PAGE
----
Debby Burk Optical Reports 65% Increase In Cat Eyeglass Revenue

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Revolutionary in the 1940's and brazen in the 1950's, the mercurial Cat Eye moves to the front and center of women's eyewear fashion again. Debby Burk Optical reports a 65% revenue increase in cat eyes over the past two years.

AJ Morgan's Ruffle cat-eye reader on DebSpecs.com

Cat Eye glasses on DebSpecs.com

Cat eye glasses are wildly popular on the retro side of fashion for Spring and Summer '13

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This year's Vision Expo NYC showcased the resurgence of the cat eyeglass. Alongside trendy two-tone Wayfarers and timeless aviators, cat eye shapes gleamed from the displays of Ray-Ban, Corrine McCormack, and Marc Jacobs, among others.

Sales revenue in Cat Eye Readers increased 65% over the past two years, according to Debby Burk Optical, retailer of reading glasses, and their cat eye selection has tripled this year alone to meet demand.

Cat eyes have a surprising history. First manufactured in the 1930s and 40s, their evolution was shaped by improved lens positioning and even changing hairstyles. Research conducted by optical retailer Debby Burk Optical found that the most recent cat eye craze is driven by interest in vintage fashions and a desire to look unique.

     Innovations in optics preceded the first cat eyeglass, according to Moss Lipow's insightful book Eyewear. Until the 1930s, most glasses were oval and the stems attached to the center point of the frame's edge. In 1931, American Optical placed the hinges at the top of the frame. This allowed the frames to angle down and toward the face, optimizing the eye's rotation with the lens position. The other consequence of this change was that the aesthetic fit to the contours of the face drastically improved. With room to expand, frame designs blossomed into an array of creative shapes. The cat eyeglass was born.

     Shorter women's hairstyles after World War II sparked the second life of cat eyes. In the first part of the 20th century, women pinned up their long hair with elaborate ornamental combs. Intricate designs of butterflies, swirls, and webs crowned the heads above the prongs. But style after the war changed to shorter tresses, and demand for the combs plummeted. To survive, many of these companies channeled their plastics manufacturing expertise into producing ornamental eye wear. At the same time, freed from the austerity of the war, fashion was becoming freer and more colorful. This set the stage for frivolous and fabulous eye-wear designs, including some of the most dramatic cat eyeglasses to date.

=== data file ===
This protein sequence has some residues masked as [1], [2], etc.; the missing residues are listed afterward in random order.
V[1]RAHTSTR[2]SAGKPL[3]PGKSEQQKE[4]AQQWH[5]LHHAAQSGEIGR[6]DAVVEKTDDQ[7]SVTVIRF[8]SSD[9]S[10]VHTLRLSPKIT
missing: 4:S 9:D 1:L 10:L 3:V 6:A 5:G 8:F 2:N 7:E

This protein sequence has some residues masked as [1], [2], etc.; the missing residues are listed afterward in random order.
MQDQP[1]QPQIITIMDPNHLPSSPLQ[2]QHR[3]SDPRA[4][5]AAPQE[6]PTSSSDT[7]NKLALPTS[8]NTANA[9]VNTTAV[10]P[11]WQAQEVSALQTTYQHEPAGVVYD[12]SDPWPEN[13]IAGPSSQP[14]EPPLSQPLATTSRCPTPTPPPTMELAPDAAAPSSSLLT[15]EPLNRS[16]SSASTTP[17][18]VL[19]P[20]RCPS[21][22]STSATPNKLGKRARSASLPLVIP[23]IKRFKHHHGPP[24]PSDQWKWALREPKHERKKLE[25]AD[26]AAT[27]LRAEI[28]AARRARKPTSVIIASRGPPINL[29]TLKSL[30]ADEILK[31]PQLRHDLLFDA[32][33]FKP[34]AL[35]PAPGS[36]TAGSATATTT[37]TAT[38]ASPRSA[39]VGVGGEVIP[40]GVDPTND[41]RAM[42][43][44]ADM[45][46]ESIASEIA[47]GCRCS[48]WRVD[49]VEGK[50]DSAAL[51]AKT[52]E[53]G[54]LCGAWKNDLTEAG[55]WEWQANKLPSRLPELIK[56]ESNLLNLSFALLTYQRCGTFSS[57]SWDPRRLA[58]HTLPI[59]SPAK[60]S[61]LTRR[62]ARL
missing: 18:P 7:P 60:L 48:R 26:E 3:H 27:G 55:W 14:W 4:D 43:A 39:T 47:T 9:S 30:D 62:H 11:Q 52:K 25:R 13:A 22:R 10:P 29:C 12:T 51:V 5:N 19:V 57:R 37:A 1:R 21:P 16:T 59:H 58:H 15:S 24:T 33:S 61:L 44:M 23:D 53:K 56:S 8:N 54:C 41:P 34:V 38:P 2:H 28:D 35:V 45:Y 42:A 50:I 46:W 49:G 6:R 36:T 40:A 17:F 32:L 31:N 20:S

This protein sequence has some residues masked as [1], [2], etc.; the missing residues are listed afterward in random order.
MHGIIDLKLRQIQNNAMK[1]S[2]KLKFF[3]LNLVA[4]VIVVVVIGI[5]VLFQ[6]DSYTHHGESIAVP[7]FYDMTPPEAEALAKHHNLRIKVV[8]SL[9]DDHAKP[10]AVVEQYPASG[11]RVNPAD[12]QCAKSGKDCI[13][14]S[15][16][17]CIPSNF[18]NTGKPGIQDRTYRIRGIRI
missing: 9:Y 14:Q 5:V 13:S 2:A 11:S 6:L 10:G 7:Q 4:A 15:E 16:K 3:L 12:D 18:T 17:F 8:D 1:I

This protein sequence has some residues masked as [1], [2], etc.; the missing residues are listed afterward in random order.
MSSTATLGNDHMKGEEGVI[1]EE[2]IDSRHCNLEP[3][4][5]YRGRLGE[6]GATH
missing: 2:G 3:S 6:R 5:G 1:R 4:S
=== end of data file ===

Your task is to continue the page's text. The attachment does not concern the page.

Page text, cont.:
Through a survey and customer reviews, reading glass company Debby Burk Optical gained insight into the latest surge of cat eye reader sales. Over 82% of survey respondents reported that their feelings toward cats had no impact on their reading glass choice, and more than 88% said that TV and movies did not influence their choices. Rather, the more personal experience of shopping and seeing them on others was what affected their decision. Most of those surveyed reported that their cat eye readers matched an overall retro outfit. Likewise, customers used the key words "vintage", "retro" and "1960s style" in product reviews more than any other terms.

     This resonates with ItLook fashion blogger Kelly Farley's assessment. "Cat eye glasses are wildly popular on the retro side of fashion for Spring and Summer '13. So far, we have seen large and colorful cat eye glasses on the Versace runway and also worn by feline fashionista Rachel Zoe."

     Do you have something to say about cat-eye styles? Take the quick survey and receive a 10% coupon for Cat-Eye reading glasses. Survey closes May 31st, 2013.

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Farrell Burk
marketing@debspecs.com
516-935-4584
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